Combined Effect of Changes in Transit Service and Changes in Occupancy on Per-Passenger Energy Consumption

Document Type

Journal Article

Publication Date


Subject Area

mode - bus, place - north america, place - urban, operations - scheduling, operations - frequency, ridership - demand, technology - intelligent transport systems, technology - passenger information


transit, boarding and alighting, buses, public transportation and transportation energy


Many transit providers changed their schedules and route configurations during the COVID-19 pandemic, providing more frequent bus service on major routes and curtailing other routes, to reduce the risk of COVID-19 exposure. This research first assessed the changes in Metropolitan Atlanta Rapid Transit Authority (MARTA) service configurations by reviewing the pre-pandemic versus during-pandemic General Transit Feed Specification (GTFS) files. Energy use per route for a typical week was calculated for pre-pandemic, during-closure, and post-closure periods by integrating GTFS data with MOVES-Matrix transit energy and emission rates (MOVES signifying MOtor Vehicle Emission Simulator). MARTA automated passenger counter data were appended to the routes, and energy use per passenger-mile was compared across routes for the three periods. The results showed that the coupled effect of transit frequency shift and ridership decrease from 2019 to 2020 increased route-level energy use for over 87% of the routes and per-passenger-mile energy use for over 98% of the routes. In 2021, although MARTA service had largely returned to pre-pandemic conditions, ridership remained in an early stage of recovery. Total energy use decreased to about pre-pandemic levels, but per-passenger energy use remained higher for more than 91% of routes. The results confirm that while total energy use is more closely associated with trip schedules and routes, per-passenger energy use depends on both trip service and ridership. The results also indicate a need for data-based transit planning, to help avoid inefficiency associated with over-provision of service or inadequate social distancing protection caused by under-provision of service.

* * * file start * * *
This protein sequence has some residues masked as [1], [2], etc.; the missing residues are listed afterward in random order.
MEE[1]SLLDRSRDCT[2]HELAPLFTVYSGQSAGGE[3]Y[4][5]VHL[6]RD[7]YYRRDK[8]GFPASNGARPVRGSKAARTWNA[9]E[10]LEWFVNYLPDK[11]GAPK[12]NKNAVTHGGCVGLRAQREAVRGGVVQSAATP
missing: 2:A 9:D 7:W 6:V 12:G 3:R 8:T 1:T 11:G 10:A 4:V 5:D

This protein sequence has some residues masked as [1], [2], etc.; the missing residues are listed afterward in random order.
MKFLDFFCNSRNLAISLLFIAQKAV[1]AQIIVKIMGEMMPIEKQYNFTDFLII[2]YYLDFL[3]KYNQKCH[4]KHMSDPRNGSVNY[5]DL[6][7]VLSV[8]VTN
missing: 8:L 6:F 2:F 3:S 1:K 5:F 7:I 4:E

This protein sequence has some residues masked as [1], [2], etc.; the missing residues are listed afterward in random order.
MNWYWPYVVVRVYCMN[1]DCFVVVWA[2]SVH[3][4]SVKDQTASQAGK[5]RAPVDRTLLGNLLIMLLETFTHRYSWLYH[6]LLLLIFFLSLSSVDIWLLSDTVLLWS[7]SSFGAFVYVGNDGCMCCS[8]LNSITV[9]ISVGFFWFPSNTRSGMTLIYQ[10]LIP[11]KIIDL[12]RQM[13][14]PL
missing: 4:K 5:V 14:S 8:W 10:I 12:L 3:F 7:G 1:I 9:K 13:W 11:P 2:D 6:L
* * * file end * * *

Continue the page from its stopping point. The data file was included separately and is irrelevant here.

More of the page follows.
Permission to publish the abstract has been given by SAGE, copyright remains with them.